The interaction is superficial and empty. The emotional attunement is lost. Likewise, the chance of conflict surges; our reactions will be unproductive and overly defensive.
What is presence?
It is the opposite of being scattered and self-absorbed. One is available for the other with his mind, heart, and body. Furthermore, a true presence embodies an open, curious, and non-criticizing attitude. We are there, listening to this person as if we don’t know them.
Indeed, we all change continually, so what makes us think we can guess the other?
Open your heart and feel…
What is most important is being present, which requires us to open our hearts and feel what the person is trying to convey through their message. What do you feel when he or she speaks? Maybe they are masking their emotions, but if you could empathically relate to them, you can sense what is underneath.
Presence permits us to step out of our world and enter that of other people. We abstain from making comparisons (with ourselves or with our ideal) or pass judgments. They are valuable and unique human beings with their own paths, emotions, and struggles, and their own ways they handle them.
Our presence is a gentle caress of attention, understanding, and valuing of another human being. It builds a contact and forges a bond that is benevolent and validating. It strengthens and deepens the relationship and enhances our understanding of each other.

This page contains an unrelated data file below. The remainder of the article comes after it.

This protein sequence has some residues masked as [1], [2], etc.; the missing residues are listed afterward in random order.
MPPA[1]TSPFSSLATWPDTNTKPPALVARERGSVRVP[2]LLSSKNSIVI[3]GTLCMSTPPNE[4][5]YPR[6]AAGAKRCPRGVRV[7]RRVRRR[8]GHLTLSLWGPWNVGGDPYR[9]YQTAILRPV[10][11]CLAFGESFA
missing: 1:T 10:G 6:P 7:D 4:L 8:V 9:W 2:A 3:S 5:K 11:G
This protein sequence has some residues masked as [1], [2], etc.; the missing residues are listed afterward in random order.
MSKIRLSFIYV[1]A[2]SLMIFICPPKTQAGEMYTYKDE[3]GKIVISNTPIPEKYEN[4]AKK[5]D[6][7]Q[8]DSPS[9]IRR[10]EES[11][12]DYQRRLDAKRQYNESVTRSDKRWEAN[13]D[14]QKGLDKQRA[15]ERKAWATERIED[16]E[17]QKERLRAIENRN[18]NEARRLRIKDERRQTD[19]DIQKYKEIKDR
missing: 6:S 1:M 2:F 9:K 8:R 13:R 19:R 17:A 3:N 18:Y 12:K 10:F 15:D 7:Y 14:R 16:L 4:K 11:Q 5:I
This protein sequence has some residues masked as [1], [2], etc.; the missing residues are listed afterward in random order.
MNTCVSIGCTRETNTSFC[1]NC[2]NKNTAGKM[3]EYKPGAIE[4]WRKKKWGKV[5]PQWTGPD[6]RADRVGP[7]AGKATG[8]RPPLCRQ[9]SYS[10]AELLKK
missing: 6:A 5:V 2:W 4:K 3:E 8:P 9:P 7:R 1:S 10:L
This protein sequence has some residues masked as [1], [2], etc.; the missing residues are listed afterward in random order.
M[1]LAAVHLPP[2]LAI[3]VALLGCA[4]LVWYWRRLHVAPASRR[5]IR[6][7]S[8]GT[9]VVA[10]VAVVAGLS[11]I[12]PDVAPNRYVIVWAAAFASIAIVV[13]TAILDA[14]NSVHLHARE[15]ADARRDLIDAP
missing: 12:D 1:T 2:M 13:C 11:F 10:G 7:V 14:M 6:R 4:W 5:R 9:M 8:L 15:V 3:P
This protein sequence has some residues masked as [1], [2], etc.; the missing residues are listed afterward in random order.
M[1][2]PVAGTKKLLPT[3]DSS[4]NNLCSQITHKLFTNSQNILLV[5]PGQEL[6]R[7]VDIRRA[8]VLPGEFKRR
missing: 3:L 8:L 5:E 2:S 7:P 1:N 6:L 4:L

– Be aware of yourself: if you can establish an inner contact and feel yourself, you will be able to attune yourself easier to another being.
– Cultivate compassion and empathy: accepting your vulnerabilities, scars, and things you are ashamed of will expand your heart and soften your beliefs and attitudes. It is by embracing your humanity and flaws that your heart can feel, touch, and receive another one.
– Be authentic: bring your true self out on the open. It can be frightening, but it is far most liberating and gratifying. It also will encourage others to drop their defenses and be real.
– Devote your complete attention to the other: de-center from yourself and your struggles and worries. Listen, without anticipating and concluding. Feel the other—their energy, emotions, and what they need—and imagine how it is to be in their skin.
– Control your “negative” behavior: refrain from disparaging others directly or indirectly (non-verbally with your tone, facial mimics, and body language), giving advice (just listening and being there is enough), and appearing superior or condescending (making the other feel little, inappropriate, or incompetent). Don’t turn attention back on you (after the other shared), shift the topic, or ignore what the other expressed. All of that is a form of non-presence and non-contact.
– Be humble: in front of life and others, we never know when the wheel of fortune will turn and hit us. All of us are or will be confronted with challenges and pain. What makes a tremendous difference is to be surrounded with people who support us with their presence—which emanates care, empathy, respect, and acceptance—and whose heart can touch ours and feel, even if for a moment, what we are going through.